Embrace Open-Source Military Research to Win the AI Competition
Editor’s Note: This article was submitted in response to the call for ideas issued by the co-chairs of the National Security Commission on Artificial Intelligence, Eric Schmidt and Robert Work. It addresses the fifth question (parts a. and d.) which asks to what extent can the federal government rely on the private sector to develop its AI capabilities, what capabilities should the government develop internally, and what measures should it should take to ensure AI systems for national security are trusted — by the public, end users, strategic decision-makers, and/or allies.
What do nuclear weapons, microchips, and the internet have in common? They were all developed by the Defense Department. Moreover, their innovation was a Pentagon secret long before they become public. As scientists and policymakers grapple with the development of artificial intelligence, it’s worth considering whether the secrecy that guarded previous technical advances will hinder the artificial intelligence revolution.
AI doesn’t follow the conventional rules for muscling through to technological superiority, where success hinges on secrecy throughout the technology life cycle. Ironically, the Defense Department may be able to win the AI competition only if it embraces a more open research and development strategy.
Despite legitimate security concerns, the Defense Department should adopt a policy of disclosing algorithm implementations and government-owned data sets to advance its interests in AI innovation. This doesn’t just mean increasing participation in academic conferences and publishing internal research. An effective AI policy should go beyond merely adapting open-source algorithms.
The Fourth Industrial Revolution
The rise of AI has been likened to a fourth industrial revolution. Every player who can is working on it, and so far, the private sector is leading the way. This makes a quest for dominance in AI fundamentally different than military competition in domains such as hypersonic missiles or direct energy, where only well-funded militaries vie for superiority. One important but unexpected consequence of the public nature of AI research is that the Pentagon faces only minor risk in releasing its AI algorithms and data sets. It should carefully consider doing so.
I arrived at this view after spending nearly a decade developing and integrating AI algorithms under various defense research and development programs. I saw how failure to engage with the wider AI community hindered research conducted in an environment where external collaboration was restricted. The benefits of an open strategy are easy to infer by looking at the trajectory of AI research in academia and the private sector, where sharing source code and benchmark data — data used to train and evaluate algorithms — is common and the pace of innovation is rapid.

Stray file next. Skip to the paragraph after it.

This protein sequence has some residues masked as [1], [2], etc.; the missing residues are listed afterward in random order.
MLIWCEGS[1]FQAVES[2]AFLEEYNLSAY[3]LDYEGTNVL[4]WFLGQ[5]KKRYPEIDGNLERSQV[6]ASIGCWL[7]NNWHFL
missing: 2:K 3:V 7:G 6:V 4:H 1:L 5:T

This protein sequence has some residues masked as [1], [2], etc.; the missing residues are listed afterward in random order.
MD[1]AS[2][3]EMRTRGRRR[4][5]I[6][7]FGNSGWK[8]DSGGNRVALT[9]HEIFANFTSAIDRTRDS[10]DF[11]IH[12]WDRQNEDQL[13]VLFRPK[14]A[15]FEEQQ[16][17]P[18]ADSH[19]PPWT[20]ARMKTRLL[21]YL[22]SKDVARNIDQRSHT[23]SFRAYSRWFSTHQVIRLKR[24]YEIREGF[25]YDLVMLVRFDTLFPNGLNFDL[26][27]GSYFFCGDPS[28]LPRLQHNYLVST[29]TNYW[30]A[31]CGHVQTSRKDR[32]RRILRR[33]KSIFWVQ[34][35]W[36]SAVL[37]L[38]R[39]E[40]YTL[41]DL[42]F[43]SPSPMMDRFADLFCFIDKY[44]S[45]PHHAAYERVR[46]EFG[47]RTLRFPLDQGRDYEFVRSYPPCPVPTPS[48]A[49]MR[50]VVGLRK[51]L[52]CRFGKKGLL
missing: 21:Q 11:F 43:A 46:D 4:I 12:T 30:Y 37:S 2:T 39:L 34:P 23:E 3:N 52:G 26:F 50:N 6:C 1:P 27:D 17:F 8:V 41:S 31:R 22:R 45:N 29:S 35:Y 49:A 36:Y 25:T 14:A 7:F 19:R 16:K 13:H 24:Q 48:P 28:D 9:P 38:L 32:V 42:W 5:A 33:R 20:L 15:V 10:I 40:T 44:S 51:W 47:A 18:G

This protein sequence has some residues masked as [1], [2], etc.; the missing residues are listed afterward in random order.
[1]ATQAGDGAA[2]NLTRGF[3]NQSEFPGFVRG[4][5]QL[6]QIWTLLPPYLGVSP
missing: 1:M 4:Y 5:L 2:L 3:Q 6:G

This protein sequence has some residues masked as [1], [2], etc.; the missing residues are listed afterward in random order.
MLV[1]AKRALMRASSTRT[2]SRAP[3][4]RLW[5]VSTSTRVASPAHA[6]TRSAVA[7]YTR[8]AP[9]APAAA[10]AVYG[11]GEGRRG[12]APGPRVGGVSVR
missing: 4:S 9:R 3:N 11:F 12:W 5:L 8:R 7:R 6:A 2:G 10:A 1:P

Open source lets researchers benefit from the insights of others and can drive “a constant stream of innovation.” It makes it easier to uncover and fix flaws in software and expose biases in data sets that are difficult for a researcher’s own colleagues to spot. The need for open-source tools was widely acknowledged by academia just prior to the recent boom in AI. Conversely, there is evidence that secrecy in AI impedes progress. Apple, for example, is believed to have lagged behind the rest of the AI community due to its closed research approach. Open source is widely practiced in software engineering and cyber security, where it is a known mechanism for scouting talent — a priority for the Defense Department.
But what are the risks of disseminating potentially sensitive AI technology? And what should not be disclosed?
Assessing the Risks of Open Source
To be sure, the Pentagon will have to protect sensitive AI technology as its own research advances. But, more than the technical details, what needs to be hidden are the intended uses of a technology. Disclosing an AI technology that inadvertently exposes previously unexpected strategic or tactical objectives could indeed provide critical information to potential adversaries.
However, the risk associated with disclosing technical details is limited. Progress in AI is largely driven by research and development activities of a large, networked, public research community — academics, an increasing number of AI companies, and even individuals who have access to low-cost cloud infrastructure. This is unlike progress in most other military technologies, which is driven by research from a few well-funded state actors. This fundamental difference has important repercussions for sharing both algorithms and data. Unless the U.S. government significantly leads or trails the AI community — which is unlikely — it faces only minor risks in releasing its algorithms.
A widely recognized contest, the ImageNet Large Scale Visual Recognition Challenge, shows why. Each year, multiple teams submit AI algorithms to try to obtain the highest accuracy on object detection and classification tasks from image data — capabilities of great interest to the Department of Defense. Open-source implementations and trained models are often part of the submissions. In 2017, 29 of 38 separate submissions reached accuracies greater than 95 percent in the object-classification task.
What matters most is not that accuracy is high, but rather that the top-performing teams are tightly clustered around the same level. This clustering may reflect convergence in algorithm designs, or limitations of the data set. On another benchmark — Kaggle’s non-targeted adversarial attacks, which aimed to develop ways to fool an image classification algorithm — the top five performers in 91 separate submissions reached accuracies between 75 percent and 78 percent. The same kind of clustering holds for many other relevant benchmarks. It is unlikely that a separate, secretive research team would be able to achieve significantly better results — even if backed by a government.
I’ll refer to the observation that top performers tend to cluster around a certain performance level as the “AI competition hypothesis.” Two implications of this hypothesis are worth exploring. First, near-peer adversaries who attempt to employ algorithms released by the military will observe only minor performance gains relative to what they can already find in the public domain. Russia or China may temporarily beat the AI community, but if so not by much, and probably not for long.